* Reading Comprehension: Reading comprehension items require ASTB examinees to extract meaning from text passages. Each item requires the examinee to determine which of the response options can be inferred from the passage itself. This is pretty straightforward, although it is very important that examinees remember that incorrect response options may still appear to be ‘true’ – only one answer to each item can be derived solely from the information in the passage.
* Mechanical Comprehension: Items contained within the mechanical comprehension portion of the ASTB include topics that would typically be found in an introductory high school physics course and the application of these topics within a variety of situations. The questions in this portion of the test gauge examinees’ knowledge of principles related to gases and liquids, and their understanding of the ways in which these properties affect pressure, volume, and velocity. The subtest also includes questions that relate to the components and performance of engines, principles of electricity, gears, weight distribution, and the operation of simple machines, such as pulleys and fulcrums.
* Aviation & Nautical Information: ASTB subtests also assess an examinee’s familiarity with aviation history, nautical terminology and procedures, and aviation-related concepts such as aircraft components, aerodynamic principles, and flight rules and regulations. Of all the ASTB subtests, ANI scores are the most easily improved by study because it is largely a test of knowledge, rather than aptitude. Examinees can prepare for this subtest by reviewing general reference materials, such as encyclopedias, FAA and civilian aviation books, and handbooks and manuals that provide an overview of basic piloting, navigation, and seamanship. In addition to these sources, some examinees have used commercially available study guides. Even though NOMI does not endorse a particular study guide, books that are designed to prepare individuals for military aptitude flight tests and officer candidate tests often provide a good introduction to aviation and nautical-related subjects.
* Spatial Apperception: These items evaluate an examinee’s ability to match external and internal views of an aircraft based on visual cues regarding its direction and orientation relative to the ground. Each item consists of a view from inside the cockpit, which the examinee must match to one of five external views. These items capture the ability to visualize the orientation of objects in three-dimensional space.
* Aviation Supplemental Material: The final subtest of the ASTB will typically contain a variety of items that are similar in format and content to the items in the preceding subtests.

What scores will I receive after taking the ASTB?

Your test results will be categorized as follows:

* Academic Qualifications Rating (AQR): used to predict academic performance in aviation preflight instruction (API) and primary phase ground school.
* Pilot Flight Aptitude Rating (PFAR): used to predict primary flight performance for Student Naval Aviators (SNAs).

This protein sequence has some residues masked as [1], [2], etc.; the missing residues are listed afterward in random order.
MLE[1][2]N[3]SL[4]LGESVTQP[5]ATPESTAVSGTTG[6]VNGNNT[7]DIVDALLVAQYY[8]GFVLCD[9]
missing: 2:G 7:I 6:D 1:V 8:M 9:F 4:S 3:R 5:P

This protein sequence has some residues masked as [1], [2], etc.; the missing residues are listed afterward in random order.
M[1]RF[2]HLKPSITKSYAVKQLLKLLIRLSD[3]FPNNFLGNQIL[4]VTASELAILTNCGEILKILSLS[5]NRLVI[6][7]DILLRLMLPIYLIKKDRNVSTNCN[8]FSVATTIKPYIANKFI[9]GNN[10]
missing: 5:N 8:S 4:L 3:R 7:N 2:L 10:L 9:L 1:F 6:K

* Flight Officer Flight Aptitude Rating (FOFAR): used to predict primary flight performance for Student Naval Flight Officers (SNFOs).
* Officer Aptitude Rating (OAR): used by the Navy to predict academic performance in Officer Candidate School.

Which tests make the greatest contribution to each score I received?

The formulas used to compute ASTB score components are proprietary information and will not be released by NOMI.

The following general guidance may assist you in preparing for an ASTB test or retest.

* Academic Qualifications Rating (AQR): This score is affected by performance on all subtests, but the strongest influence is made by the Math Skills Test.
* Pilot Flight Aptitude Rating (PFAR): This score is affected by performance on all subtests, but the greatest contribution is made by the Aviation & Nautical Info and Spatial Apperception Tests.
* Flight Officer Flight Aptitude Rating (FOFAR): This score is affected by performance on all subtests, but the strongest influence is made by the Math Skills Test.
* Officer Aptitude Rating (OAR): This score is affected by performance on the first three subtests, Math Skills, Reading Comprehension, and Mechanical Comprehension.

I heard there were some questions with no right answers on the ASTB. Is this just a rumor?

There were a few flawed items in one of the subtests released with the new ASTB forms in 2004. NOMI caught these before any of the tests had been given, but several of the test booklets had already been mailed out to recruiters. Therefore, the flawed items were eliminated from the scoring key until updated forms were sent out.

make sure if there are standard books for sale on the test, i think i have seen them in borders, with the other * test prep* books, i might be wrong but worth a shot, you probably know the material and just nervous
when i took my GRE i was a basket, but remember the basics, good night sleep , eat breakfast and dont study the night before, it wont help , dont get to that moment of diminishing returns, its just not worth it, dont over think anything, go with your gut,

good luck ;)